The Gulf state was also the first Arab country to sign a multi-year agreement with UNRWA in 2018.
The Qatar Fund for Development (QFFD) and the United Nations’ Palestinian refugee agency (UNRWA) inked on Monday a $18 million agreement for the year 2023-2024 to support Palestinian refugees amid the ongoing Israeli aggression in Gaza.
“In the face of the devastating humanitarian crisis in Gaza, marked with unprecedented levels of loss of life, human suffering, displacement, and destruction, QFFD will continue to practice collaboration and agility to continue the support of our brothers in Palestine,” Khalifa Al-Kuwari, Director General of QFFD, said in a statement.
The Qatari entity previously contributed $18 million to cover the years 2021-2022. The Gulf state was also the first Arab country to sign a multi-year agreement with UNRWA in 2018.
The latest Qatari contribution comes at a critical time for the agency, with the Israeli genocide in Gaza continuing to forcibly displace Palestinians while flattening much of the Strip’s structures.
Since the beginning of the Israeli aggression on Gaza on October 7, the occupation forces have killed at least 15,899 Palestinians, according to the Palestinian health ministry.
Euro-Med had reported a higher death toll at 21,022, including 8,312 children, though it has not been updated since Friday.
The figure is expected to be much higher since the collapse of Gaza’s health sector had disabled the tracking of the death toll after the ground invasion of Al-Shifa Hospital on November 18.
By November 13, the occupation forces killed at least 101 UN staff in Gaza, marking the largest total of casualties of the organisation’s 78-year history. By December 2, UNRWA reported that 111 of its members were killed.
The Israeli genocide in Gaza has also displaced nearly 1.9 million people, or 80% of the population across the Strip, many of which have been taking shelter in the south, per figures published by the UN on Monday.
The brutal Israeli bombardment has intensified since the expiry of a temporary, week-long, truce on December 1 that was mediated by Qatar and Egypt.
The bombardment has been targeting the north, centre and south of the Strip, as Israeli tanks continue to advance deeper into Gaza. UNRWA facilities, where tens of thousands of displaced Palestinians have been taking shelter, are among the main targeted facilities.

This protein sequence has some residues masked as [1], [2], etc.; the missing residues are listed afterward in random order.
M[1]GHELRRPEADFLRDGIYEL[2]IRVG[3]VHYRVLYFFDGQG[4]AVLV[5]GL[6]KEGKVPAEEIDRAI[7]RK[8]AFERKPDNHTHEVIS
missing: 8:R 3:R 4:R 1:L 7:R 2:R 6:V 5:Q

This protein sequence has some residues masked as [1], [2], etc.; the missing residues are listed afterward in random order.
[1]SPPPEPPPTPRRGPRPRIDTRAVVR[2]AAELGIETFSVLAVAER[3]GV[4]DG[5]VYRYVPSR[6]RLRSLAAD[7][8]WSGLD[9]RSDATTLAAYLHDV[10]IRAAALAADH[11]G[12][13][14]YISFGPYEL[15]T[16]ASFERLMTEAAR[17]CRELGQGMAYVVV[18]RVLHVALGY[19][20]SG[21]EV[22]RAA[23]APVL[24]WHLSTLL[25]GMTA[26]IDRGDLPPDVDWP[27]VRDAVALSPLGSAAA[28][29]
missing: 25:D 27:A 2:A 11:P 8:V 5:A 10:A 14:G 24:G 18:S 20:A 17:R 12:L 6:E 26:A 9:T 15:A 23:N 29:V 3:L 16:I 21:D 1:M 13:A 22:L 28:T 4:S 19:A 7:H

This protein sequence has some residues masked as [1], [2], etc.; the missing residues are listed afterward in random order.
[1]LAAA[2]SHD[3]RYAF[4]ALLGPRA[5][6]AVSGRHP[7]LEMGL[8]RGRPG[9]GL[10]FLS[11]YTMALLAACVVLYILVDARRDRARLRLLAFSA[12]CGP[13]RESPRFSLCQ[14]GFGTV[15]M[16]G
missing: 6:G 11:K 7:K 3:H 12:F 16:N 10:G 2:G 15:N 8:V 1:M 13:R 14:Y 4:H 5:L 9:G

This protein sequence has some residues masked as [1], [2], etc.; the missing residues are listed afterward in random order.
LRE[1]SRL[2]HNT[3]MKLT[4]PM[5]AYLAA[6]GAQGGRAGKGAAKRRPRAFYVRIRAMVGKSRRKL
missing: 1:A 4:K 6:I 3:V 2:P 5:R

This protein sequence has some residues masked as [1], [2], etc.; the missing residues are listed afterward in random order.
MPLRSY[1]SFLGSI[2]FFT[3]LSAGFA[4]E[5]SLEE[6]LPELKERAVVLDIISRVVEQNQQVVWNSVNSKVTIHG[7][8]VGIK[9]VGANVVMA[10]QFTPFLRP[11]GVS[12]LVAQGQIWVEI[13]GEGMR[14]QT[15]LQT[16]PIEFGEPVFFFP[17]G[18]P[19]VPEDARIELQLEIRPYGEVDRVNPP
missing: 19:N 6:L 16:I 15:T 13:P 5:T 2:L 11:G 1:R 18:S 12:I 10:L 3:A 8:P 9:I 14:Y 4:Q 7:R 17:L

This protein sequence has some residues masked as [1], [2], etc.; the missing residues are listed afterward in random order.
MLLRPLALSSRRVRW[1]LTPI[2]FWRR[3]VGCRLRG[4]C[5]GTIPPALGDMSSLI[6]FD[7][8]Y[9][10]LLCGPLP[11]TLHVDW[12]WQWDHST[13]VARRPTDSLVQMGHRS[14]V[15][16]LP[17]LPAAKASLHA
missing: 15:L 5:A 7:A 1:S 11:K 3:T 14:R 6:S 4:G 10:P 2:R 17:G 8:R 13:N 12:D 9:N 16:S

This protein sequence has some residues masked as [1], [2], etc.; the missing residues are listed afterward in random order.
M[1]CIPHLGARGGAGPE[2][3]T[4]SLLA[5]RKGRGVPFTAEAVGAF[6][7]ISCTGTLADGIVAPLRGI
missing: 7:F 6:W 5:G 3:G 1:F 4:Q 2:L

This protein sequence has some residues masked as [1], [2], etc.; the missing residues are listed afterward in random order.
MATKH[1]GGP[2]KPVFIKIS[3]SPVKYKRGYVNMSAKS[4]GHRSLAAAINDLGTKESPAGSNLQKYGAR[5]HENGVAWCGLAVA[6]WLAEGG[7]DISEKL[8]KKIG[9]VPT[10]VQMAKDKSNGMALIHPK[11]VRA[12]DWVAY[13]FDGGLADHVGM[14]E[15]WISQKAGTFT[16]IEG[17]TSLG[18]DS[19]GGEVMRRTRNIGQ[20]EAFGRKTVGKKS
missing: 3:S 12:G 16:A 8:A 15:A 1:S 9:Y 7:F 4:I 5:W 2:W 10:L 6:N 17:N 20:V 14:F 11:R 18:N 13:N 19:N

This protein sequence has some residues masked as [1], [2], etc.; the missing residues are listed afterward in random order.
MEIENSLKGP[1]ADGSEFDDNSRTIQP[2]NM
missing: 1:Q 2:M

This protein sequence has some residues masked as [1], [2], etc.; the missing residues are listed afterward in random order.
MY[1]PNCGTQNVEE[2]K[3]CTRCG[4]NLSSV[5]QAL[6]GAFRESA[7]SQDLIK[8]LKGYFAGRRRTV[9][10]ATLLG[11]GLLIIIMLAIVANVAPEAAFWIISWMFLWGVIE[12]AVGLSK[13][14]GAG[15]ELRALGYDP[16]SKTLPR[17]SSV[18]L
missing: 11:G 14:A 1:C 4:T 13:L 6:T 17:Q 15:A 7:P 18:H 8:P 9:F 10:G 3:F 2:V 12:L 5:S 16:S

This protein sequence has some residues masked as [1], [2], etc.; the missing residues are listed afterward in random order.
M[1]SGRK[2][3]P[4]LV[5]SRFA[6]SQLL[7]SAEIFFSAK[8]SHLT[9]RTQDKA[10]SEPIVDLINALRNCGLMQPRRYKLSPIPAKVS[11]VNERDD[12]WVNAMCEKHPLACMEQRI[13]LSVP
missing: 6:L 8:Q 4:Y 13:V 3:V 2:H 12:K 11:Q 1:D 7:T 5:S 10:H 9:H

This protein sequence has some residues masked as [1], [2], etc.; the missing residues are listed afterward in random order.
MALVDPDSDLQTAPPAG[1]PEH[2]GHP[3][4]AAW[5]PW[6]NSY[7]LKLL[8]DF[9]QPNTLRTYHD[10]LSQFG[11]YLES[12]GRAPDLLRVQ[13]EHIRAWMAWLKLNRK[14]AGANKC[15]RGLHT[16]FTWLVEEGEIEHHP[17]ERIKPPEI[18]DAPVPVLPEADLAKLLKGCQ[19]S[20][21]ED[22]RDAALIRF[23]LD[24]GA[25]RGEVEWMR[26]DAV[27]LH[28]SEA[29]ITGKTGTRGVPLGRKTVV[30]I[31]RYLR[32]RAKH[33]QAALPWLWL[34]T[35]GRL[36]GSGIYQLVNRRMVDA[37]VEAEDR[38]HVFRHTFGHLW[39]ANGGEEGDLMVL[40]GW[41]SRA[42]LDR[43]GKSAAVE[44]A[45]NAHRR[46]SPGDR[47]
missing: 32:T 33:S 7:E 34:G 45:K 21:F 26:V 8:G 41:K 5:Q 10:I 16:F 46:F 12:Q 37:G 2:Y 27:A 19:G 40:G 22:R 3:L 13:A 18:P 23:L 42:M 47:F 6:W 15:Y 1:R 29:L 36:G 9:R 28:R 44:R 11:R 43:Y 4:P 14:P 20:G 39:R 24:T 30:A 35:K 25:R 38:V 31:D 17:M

On Monday, UNRWA said that one of its schools in Deir Al Balah, in the centre of Gaza, “sustained collateral damage due to a strike on a building nearby”. The school sheltered approximately 10,200 internally displaced Palestinians.
UNRWA’s Commissioner-General Philippe Lazzarini warned on December 4 that “the resumption of the military operation and its expansion further in southern Gaza is repeating horrors from past weeks.”
“We have said it repeatedly. We are saying it again. No place is safe in Gaza, whether in the south, or the southwest, whether in Rafah or any unilaterally so-called ‘safe zone’,” Lazzarini said in a statement at the time.
Palestinians in Gaza have been grappling with a dire humanitarian catastrophe caused by the Israeli war and complete air, land and sea embargo on the Strip.
The World Food Programme’s (WFP) Director for the Middle East Corinne Fleischer warned on November 28 that “there is a risk of famine and starvation” in Gaza. There have also been major risks of waterborne diseases, such as cholera.
In yet another alarming development, the Wall Street Journal (WSJ) reported on Monday that Israel is planning to flood Gaza’s tunnels with seawater in an attempt to force out Hamas.
The Journal, citing a United States official privy to the matter, said that Israel is planning on using a large pump network to flood the tunnels within weeks. The report added that Israel already set up five pumps near the Shati refugee camp in Gaza in November.
However, the source added that it remains unclear whether Israel would use the pumps before the release of all captives from Hamas.
“We are not sure how successful pumping will be since nobody knows the details of the tunnels and the ground around them,” the official said.
“It’s impossible to know if that will be effective because we don’t know how seawater will drain in tunnels no one has been in before.”